We have 3 cats in our household all fixed 2 males and a female. Mr Kittty is the oldest at almost 18 years old and still as active as ever. Then there's Risotto who is essentially a rambunctious 7 year old toddler then 3 years ago we rescued a female siamese mix who was more than likely dumped. It took several months for her to even show herself and now she's essentially my shadow with me every minute of every day. The problem we are having is Mr Kittty constantly terrorizes her. It has gotten to the point he waits until she goes to sleep and goes for her neck while she's sleeping. He has started doing this thing recently where he acts like he's being nice rubs on her then in the blink of an eye his ears go completely flat and he attempts to maul her. We have two giant water feeders and as soon as she starts to drink he goes after her. I have to close him in the laundry room to feed him or he'll attack her and steal her food. I'm not sure if it's because of his age or if he just doesn't like her in the least. When she first started coming out more after we got her he was nice but as time goes on he's more and more mean to her.

For example, a typical day consists of Mr Kittty attacking Derp (the female) me shooing him away, him running off and meowing REALLY loud almost as if he's throwing a tantrum. Then That loud meow signals to Risotto, so Risotto starts instigating as well. It's not uncommon for him to trap her under the bed while we're sleeping and all you hear is that low pitch growl and I see a tail sticking straight out from under the bed then her screaming bloody murder as he tries to get her.

After that long winded rambling I guess my question is what can I do about this? It has me somewhat worried we're going to be out one day and we come home and something has happened.

  • So, how long has he been 'terrorizing' her? The three years she's been in your household or fairly recently? Important detail.
    – M.Mat
    Mar 9, 2017 at 8:18
  • When we first got her he was fine, more skittish than anything. After she started to come out more (a few months) is when he started getting mean by randomly boxing her for no reason or cornering her somewhere and not letting her move. Only recently has he been waiting until she's sleeping and doing the rubby "I'm being nice" thing then going for her face. He actually did it again this morning while she was sleeping on my chest which was a fun alarm clock.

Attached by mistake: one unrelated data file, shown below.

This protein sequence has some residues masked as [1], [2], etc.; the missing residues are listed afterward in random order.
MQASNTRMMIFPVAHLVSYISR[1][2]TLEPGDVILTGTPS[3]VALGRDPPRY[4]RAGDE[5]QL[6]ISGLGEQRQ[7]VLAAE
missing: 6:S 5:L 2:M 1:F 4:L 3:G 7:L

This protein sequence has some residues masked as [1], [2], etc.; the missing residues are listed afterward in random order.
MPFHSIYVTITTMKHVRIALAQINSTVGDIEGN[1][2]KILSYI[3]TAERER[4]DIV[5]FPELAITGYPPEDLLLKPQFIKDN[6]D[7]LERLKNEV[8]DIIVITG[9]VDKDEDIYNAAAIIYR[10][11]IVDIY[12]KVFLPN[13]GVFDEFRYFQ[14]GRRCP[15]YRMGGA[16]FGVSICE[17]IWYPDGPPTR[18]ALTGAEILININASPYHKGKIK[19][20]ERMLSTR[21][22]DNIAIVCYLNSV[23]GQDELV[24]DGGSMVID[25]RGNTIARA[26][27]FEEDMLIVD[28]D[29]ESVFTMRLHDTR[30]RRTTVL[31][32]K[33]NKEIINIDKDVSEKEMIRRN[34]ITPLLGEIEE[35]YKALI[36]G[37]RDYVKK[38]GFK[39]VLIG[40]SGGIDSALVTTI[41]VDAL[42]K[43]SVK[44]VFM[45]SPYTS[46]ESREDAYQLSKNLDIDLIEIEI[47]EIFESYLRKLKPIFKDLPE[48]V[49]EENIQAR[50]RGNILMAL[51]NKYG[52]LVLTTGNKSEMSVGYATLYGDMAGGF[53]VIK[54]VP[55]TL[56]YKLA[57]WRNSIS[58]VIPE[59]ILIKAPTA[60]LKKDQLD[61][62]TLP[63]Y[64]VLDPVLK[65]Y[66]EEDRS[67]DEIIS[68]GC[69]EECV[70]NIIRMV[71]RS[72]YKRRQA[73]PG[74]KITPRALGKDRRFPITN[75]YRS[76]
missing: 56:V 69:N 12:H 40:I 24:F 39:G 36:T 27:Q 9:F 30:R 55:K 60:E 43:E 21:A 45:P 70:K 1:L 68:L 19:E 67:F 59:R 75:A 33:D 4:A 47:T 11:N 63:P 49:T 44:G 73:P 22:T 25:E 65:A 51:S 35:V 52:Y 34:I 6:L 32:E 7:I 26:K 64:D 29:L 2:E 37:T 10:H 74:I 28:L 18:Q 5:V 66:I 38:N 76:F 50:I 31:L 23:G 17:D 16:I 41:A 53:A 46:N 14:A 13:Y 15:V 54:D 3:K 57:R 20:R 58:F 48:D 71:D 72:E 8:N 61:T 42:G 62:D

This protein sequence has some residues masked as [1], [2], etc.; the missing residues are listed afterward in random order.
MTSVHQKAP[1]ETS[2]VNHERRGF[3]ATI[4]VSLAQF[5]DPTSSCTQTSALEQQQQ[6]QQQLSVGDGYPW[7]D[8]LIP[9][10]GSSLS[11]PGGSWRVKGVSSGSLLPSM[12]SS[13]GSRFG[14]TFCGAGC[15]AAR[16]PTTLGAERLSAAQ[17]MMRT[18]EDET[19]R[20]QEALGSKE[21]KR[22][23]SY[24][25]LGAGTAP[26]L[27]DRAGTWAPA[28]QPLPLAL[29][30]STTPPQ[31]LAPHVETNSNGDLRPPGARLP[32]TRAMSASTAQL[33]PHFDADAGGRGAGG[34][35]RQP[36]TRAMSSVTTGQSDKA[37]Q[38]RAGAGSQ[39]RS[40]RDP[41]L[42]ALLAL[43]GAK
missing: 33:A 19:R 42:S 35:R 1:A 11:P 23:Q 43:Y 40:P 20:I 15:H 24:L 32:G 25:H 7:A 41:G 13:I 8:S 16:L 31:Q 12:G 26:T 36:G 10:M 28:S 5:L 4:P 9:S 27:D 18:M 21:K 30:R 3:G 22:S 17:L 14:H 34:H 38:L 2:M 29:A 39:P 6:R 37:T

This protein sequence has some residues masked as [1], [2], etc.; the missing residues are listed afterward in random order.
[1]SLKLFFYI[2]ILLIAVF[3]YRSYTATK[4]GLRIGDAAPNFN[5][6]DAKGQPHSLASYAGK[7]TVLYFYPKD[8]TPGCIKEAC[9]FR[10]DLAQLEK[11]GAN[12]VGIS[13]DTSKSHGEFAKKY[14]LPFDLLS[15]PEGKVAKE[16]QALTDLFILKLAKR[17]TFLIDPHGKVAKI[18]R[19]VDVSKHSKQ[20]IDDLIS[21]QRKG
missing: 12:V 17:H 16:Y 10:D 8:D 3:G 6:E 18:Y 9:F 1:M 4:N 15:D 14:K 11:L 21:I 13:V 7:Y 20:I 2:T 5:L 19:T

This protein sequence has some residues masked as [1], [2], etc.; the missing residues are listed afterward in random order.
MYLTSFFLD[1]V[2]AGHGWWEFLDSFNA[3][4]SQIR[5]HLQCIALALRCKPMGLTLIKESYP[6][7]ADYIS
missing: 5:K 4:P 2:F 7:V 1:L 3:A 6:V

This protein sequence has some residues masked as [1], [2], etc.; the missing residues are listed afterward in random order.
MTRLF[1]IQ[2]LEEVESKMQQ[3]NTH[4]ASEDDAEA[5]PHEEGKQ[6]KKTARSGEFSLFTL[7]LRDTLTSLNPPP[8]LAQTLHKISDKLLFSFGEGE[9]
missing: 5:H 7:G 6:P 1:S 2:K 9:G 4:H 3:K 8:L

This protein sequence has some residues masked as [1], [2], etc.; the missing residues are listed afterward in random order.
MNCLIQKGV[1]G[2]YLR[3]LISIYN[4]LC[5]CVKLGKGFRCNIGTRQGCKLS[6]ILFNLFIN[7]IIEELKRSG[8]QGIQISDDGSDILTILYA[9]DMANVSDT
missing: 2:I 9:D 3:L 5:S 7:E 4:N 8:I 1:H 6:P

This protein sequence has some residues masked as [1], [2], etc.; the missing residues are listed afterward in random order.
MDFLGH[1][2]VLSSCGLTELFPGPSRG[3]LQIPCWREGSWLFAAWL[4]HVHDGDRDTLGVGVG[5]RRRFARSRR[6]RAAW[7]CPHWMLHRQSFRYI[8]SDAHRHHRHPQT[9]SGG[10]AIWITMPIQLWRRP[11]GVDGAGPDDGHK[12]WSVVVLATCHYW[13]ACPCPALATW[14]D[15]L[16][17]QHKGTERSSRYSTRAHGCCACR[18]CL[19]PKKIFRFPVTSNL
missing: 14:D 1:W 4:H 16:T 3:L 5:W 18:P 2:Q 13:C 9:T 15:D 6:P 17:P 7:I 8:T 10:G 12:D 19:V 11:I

– David
    Mar 10, 2017 at 21:00
  • Hi I know it’s been years but did this work?
    – Jenny
    Nov 14, 2020 at 1:41

1 Answer 1


So, my guess is Mr. Old Grouch feels threatened. Some of it could be his age; a bit of dementia creeping in. Miss Kitty is threatened as well, obviously with all the "terror."

Not much can be done with the Mr. beyond making certain he's in good health. For your female, I recommend providing her with a "nest," somewhere she can get away from her tormentor.

Cats LOVE high places, particularly where they can observe without being observed. Your best bet, if you're the tiniest bit handy, is to add some shelving covered in remnant carpet or wrapped with sisal rope on a wall she can easily access. Two or three shelves mounted in a progressive step pattern ought to do the trick. This kind of set-up will allow her to get to a safe place easily where she is above him as to fend off any attack. Cost and time involved to make these shelves is minimal. If not handy, there are a number of different cat perch options available commercially. These perches are well-designed and actually, look pretty cool and the cats will love them. If you need additional info, let me know.

cat perch cat perch lotus branch

I've linked an amazing video of a family that modified their home to accommodate their many cats. You absolutely don't need to alter your home like they did but it's fun to watch and may give you some ideas for constructing a safe place for your girl.

Insofar as feeding time, I would create a separate feeding area for Miss. Perhaps on the new shelf? Feed her last and take her to the new feeding spot the first few times. Once you've established "her spot" she will be less tense, feel safer and her change in disposition will trigger fewer confrontations with the other cats.

Your situation is solvable. Don't panic. If you provide a new sense of divided territory for your female, much of this current dynamic will end.

Please check back in if need any suggestions and to let us know how it's going. Good luck!

  • 1
    Thank you for the well detailed answer. I will definitely give this a shot and check back in a week or two. Fingers crossed
    – David
    Mar 11, 2017 at 16:10

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